Once in a while, the surveyors would come across a mission-white adobe house in the copper wastelands or a log cabin on shores of stone and black sand, only to find a lifer holed up inside. The typical charts were on the walls. The lifer would be working on fixing a radio, picking at a black box with tweezers, lighting a hurricane lamp or playing something mournful on the guitar. The lifers would invariably have books–paperback classics almost worn-out from rereading. There would be a wooden trinket on the wall that looked like the first aid symbol. In the evenings, they would radio, telegraph, fax or phone. The surveyors hardly spoke their idiom, and were uncertain if the sending or receiving of a code were the key mission. The nights seemed interminable, their silence and openness seductive. The moon would misshape itself to the sound of distant and sad music.
The skeletons wrapped their black coats around their bones and sat closer to the campfire, watching the firelight dance off their newly cleaned and oiled rifles. There was a strange stillness in the mountains that hung in the trees like an invisible and intangible mist. The coats have gotten better, said the one. First it was blue against gray, then green and gray, then nondescript shades of sand, and now black or green, but at least they seem durable for the time being. Warming his hands on a steel can of coffee, the other skeleton said that it was a difficult thing, picking a coat. Some were good against the rain, some were better with the wind and snow. It was impossible to wear the right coat–one never really knew what the battle was about or where the open road would lead you. And some coats just left you more naked, lying thrown face down on the side of some forgotten road. And the coats are full of surprises.
In abandoned shrines the man who was tired of life lived through dreams of steel. On his wooden sandals ten thousand universes hid in golden dust. Ancient gravel roads possessed for him the clarity of one polished mirror or sword. Always shouting farewell to wind-blown landscapes in a monochrome mirage, in rivers of scripts, down the road he would fade. Down the road, the man would blur.
Only days ago, perhaps even hours, departing from the land of smoke, the wanderer staggered off without a thought of how to find his home. The water he drank along the way was a river falling into bottomless thirst. The roadside ponds of swaying fish refused to carry his reflection. They had told him that the road, stripped of its grass, was a falling down, a slumber like death, a rising and falling of water and wind. The invisible ripples over every curve and turn of the road. There were no white clouds. There were no black pines.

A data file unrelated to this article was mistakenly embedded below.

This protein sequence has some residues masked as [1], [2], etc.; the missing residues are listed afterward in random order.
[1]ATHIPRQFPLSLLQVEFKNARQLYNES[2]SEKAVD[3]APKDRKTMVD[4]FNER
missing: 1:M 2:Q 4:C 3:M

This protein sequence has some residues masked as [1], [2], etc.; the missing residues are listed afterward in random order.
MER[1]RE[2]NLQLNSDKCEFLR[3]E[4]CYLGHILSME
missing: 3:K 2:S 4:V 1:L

On the wayside, the pilgrim sat below cedars under the wooden rafters of a shelter. On his palms there were no maps to guide, and his head was heavy with seeds of death. Day after day, he counted the hours, and every footfall was a waterfall. The pilgrim had lost his way in a golden sickness. His throat was parched and his eyelids closed. And still he could not bear to name a single mountain of the ancient land, and the closer he drew to its rotting gate, the less he seemed to exist. The pilgrim dreamed it was a woodblock print. It was the long gaze of a stone statue.
Into a garden lost on some wayside, through the paper doors the exile opened the world, bronzed and blackened like smooth pebbles embedded in grouts of cool white clouds. Beyond the paper doors the rain divides the pebbles into respective shapes of charcoal pear and ash persimmon, into six different shades of silence. In that first land the paper doors were holes through which the moths would dance, through which the night time coiled. Like cool green tea the summer set all the fields in a foam of sedge.
There were many mountain passes on the narrow road that led back to the land before the smoke. Many years had passed since he had last seen the shapes of its flowers and the clothes of its climates. Of days in the lure of clouds he had more images than a mind could hold. A headspace of tripping through mists and curling paper, of golden sawdust and blue ashes. And yet he could not seem to name a single voice from that other land. The closer he drew to its ancient gate, the more it seemed not to exist. And still he clutched in his one hand the one straw.